Medical Shirts Give Hospitalized Children ‘Comfort’ in Their Fight

Nonprofit Luke's FastBreaks gives away the specially-designed shirts with bright colors and fun logos to offer normalcy for hospitalized children.

Luke Lange and Britton Lyon

With bright colors, fun logos, and a message of hope, Luke’s FastBreaks has created a hospital gown that children love to wear.

Thousands of the specially-designed medical shirts have been delivered to hospitalized children across the country, but the idea started in Dallas.

The design is patent pending because it’s specifically made to hospital standards. Demand for these types of hospital gowns is huge, but Executive Director Britton Lyon said she wants a patent so her nonprofit can corner the market.

“We didn’t want someone to go out and make money off this,” said Lyon, who has office space at the Dallas Entrepreneur Center in the West End neighborhood of downtown Dallas. “We wanted our nonprofit to be the ones giving these out free of charge.”

“We didn’t want someone to go out and make money off this.”


The gowns look more like T-shirts, but they feature snaps on the sides and plastic zippers on the shoulders so doctors and nurses can easily put in tubes, IVs, and ports. The plastic also makes them MRI safe.

The pull-away nature of the gowns reminded Lyon of the old fast break pants, which is where the name originated.

The Dallas Cowboys and Dallas Mavericks have officially authorized the use of their logos for the gowns. The Cowboys are designing a custom gown for Luke’s FastBreaks that will be ready this summer. Other gowns say Be Strong or have the Luke’s FastBreaks logo on them.


The nonprofit, founded by Ben and Tracy Lange, was inspired by the couple’s son, Luke, who is a 12-year-old childhood cancer survivor, Lyon said.

During his treatment at age 9, he said the regular hospital gowns made him feel “more sick” than he was. Luke was the 

Now, cancer free, Luke has become a symbol of hope for children nationwide through Luke’s FastBreaks.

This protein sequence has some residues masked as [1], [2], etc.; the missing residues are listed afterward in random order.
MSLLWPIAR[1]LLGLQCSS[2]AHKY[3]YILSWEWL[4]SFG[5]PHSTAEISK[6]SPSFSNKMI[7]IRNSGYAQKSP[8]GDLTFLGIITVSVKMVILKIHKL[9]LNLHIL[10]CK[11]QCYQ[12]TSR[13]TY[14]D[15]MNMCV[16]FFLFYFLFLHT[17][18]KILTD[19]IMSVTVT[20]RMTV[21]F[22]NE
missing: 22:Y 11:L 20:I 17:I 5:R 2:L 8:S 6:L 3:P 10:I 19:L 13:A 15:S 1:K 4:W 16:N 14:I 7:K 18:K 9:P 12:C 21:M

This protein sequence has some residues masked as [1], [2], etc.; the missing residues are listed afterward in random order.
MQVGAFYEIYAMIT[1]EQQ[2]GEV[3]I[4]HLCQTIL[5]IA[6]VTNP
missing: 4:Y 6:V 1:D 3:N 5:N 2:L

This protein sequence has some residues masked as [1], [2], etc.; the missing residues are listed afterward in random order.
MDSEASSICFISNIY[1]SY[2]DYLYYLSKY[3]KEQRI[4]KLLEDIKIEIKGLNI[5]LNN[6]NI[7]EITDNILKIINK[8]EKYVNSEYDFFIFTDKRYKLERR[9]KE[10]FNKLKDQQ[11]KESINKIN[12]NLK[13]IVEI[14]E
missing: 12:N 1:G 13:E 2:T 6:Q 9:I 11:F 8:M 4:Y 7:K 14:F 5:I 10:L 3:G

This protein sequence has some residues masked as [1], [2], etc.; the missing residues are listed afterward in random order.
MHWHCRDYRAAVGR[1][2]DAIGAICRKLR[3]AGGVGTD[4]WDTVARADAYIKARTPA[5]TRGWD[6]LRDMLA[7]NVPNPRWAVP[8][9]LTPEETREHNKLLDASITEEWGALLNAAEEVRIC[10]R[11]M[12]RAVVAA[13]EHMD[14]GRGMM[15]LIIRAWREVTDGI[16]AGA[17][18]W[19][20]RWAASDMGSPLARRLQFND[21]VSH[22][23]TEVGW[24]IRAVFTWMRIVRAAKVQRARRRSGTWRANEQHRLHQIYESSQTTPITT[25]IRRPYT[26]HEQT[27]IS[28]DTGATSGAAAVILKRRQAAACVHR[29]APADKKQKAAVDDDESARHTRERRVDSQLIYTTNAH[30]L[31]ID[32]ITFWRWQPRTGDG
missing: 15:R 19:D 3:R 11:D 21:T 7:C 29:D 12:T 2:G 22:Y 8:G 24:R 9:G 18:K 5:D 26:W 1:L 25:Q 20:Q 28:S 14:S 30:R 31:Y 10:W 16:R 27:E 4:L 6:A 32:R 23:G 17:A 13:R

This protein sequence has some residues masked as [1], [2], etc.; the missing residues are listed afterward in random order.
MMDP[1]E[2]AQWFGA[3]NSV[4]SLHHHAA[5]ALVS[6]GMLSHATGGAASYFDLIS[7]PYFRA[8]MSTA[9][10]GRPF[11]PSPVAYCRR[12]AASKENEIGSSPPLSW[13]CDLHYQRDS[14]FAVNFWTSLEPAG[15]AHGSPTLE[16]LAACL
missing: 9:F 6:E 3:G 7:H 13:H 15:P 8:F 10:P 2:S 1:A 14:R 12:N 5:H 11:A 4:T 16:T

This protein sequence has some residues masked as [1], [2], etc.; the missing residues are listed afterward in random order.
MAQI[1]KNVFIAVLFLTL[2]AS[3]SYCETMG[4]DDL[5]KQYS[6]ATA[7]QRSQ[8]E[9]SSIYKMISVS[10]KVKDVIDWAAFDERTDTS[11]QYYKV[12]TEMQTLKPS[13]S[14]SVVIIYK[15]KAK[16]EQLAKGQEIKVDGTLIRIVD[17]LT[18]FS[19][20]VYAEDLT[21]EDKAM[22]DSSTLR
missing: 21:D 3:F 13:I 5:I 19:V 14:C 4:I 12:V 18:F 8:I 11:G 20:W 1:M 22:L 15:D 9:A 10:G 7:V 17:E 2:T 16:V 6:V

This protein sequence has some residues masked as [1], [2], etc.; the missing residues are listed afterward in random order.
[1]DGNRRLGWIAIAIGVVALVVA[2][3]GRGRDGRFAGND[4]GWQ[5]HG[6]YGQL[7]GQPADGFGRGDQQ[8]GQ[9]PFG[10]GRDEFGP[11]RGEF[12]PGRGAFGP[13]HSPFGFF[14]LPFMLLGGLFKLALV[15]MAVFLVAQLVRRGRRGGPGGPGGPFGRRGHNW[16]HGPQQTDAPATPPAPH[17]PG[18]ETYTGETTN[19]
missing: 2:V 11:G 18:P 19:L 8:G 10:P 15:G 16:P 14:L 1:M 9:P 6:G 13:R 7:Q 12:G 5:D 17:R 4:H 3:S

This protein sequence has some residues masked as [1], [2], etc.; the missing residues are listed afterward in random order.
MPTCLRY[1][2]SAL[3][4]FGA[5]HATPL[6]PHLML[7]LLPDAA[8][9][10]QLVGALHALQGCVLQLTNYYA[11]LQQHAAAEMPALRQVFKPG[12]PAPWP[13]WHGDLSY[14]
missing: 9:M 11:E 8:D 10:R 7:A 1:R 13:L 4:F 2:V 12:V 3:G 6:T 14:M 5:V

Lyon, a family friend of Luke’s, partners with businesses to sponsor visits to hospitals and Ronald McDonald Houses where she gives out the shirts, cookies, and photos of Luke during and after his treatment.

“They’ll look at the card, there’s a picture of him sick and bald and healthy and smiling on the other. They’ll say, ‘Hey, look he has hair now.’ It’s to remind them that they can do it, too,” Lyon said. 


She’s worked with Plano-based J.C. Penney Co. and Richardson-based MetroPCS, among others, that provide volunteers for hospital visits.

Many of the designs were done by Dallas-based The Richards Group. The Groggy Dog in Denton does the screen printing, which imprints the logo onto the shirt.

They’ve done about 1,000 shirts so far, Groggy Dog COO Mary Ann Chambers said.

“Anything that gives a child some control in their treatment, something that gives them a little bit of comfort is great.”


“They’ve done a really good job. Just the fact that there was such a vision there to get these made for these kids,” Chambers said. “It’s a very smart product to me. Something you would never think about unless you’re experiencing or going through some thing like that.”

Kelly Vallance, a pediatric oncologist at Cook Children’s Hospital in Fort Worth, said the gowns are more comfortable and fun for the children.

“Anything that gives a child some control in their treatment, something that gives them a little bit of comfort is great,” she said.

In a YouTube video shot by Lyon, Luke talks about how he wanted to feel like a normal child when he was in the hospital.

“We designed a long shirt with snaps along the side for me to wear in the hospital,” Luke explained. “These medical shirts once helped me when I felt my worst. Now, I hope they will make other kids in the hospital feel better.”  

A $25 donation to Luke’s FastBreaks buys one medical gown for a child “fighting for their life,” Luke said.

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